cr and 3 chicks

Stay on Trails. During the nesting season it is important to stay on marked trails and obey all park signage and to stay off of the marsh to assure that you do not accidentally crush any nests under foot or scare away nesting mothers that may abandon their eggs or young.

Keep Dogs on Leashes. As much as we want to let our furry friends run free, keeping your dog on leash assures that they will not chase off any nesting birds. Keeping your dog on leash protects wildlife and protects your dog too. It also helps to manage dog waste in the bay, so grab a bag and make sure you clean up after Fido as well.

Keep it Clean. We have cleaned up a lot but now that the birds are nesting we can’t do as much to help out. Help us by packing out what you pack in. Water bottles and styrofoam were two major threats so be aware of what you use and where it might end up. In addition to trash, be aware of poisonous pesticides, fertilizers, and rodenticides that you might use in your gardens or around your home and think of where those chemicals will travel when the rains come.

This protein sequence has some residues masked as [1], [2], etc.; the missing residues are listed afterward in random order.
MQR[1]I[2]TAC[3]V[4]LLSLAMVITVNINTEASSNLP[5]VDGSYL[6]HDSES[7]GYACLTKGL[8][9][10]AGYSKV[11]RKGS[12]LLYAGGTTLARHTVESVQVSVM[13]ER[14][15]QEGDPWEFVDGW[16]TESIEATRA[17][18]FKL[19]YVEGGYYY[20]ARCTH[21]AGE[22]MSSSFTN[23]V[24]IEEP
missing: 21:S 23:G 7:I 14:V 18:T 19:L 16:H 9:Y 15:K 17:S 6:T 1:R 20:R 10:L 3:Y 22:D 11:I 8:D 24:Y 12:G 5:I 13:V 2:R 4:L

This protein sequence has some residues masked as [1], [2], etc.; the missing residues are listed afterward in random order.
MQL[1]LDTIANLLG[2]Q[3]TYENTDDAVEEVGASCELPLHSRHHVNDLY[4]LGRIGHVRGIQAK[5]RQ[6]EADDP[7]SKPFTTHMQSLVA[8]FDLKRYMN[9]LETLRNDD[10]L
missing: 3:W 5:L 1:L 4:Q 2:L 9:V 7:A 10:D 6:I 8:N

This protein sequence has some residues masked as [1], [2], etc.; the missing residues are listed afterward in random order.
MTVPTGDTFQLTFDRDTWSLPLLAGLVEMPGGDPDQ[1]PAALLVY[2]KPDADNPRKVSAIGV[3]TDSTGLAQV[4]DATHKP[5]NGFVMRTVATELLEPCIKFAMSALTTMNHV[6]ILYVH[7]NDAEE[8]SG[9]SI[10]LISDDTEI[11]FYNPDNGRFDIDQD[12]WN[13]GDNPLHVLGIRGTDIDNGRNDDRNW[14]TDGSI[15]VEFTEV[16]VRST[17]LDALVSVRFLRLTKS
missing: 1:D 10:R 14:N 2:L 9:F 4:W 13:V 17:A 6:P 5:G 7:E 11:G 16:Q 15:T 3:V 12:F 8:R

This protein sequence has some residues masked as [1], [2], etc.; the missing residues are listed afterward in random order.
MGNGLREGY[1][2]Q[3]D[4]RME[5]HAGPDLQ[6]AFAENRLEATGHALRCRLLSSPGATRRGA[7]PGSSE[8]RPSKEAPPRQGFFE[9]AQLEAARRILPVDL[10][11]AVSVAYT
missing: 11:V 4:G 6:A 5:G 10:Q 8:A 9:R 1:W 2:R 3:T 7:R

Earth Day at the Bay

Saturday, April 22, 2017
Peter and Mary Muth Interpretive Center
2301 University Dr. Newport Beach
10 – 3 p.m.
Free parking, free admission
Bring some cash for food trucks and opportunity drawing

Newport Bay Conservancy, in partnership with OC Parks, present the 27th Annual Earth Day at the Bay.  Earth Day is a time when we can all reflect on the importance of our natural surroundings and how we can preserve and protect them. This Earth Day event features many exhibits and booths designed to help us connect with the natural world and help preserve it for future generations. Live music, children’s arts and crafts, scavenger hunt, live presentations, environmental movie shorts, and so much more.

Visit our Earth Day webpage for all the latest information.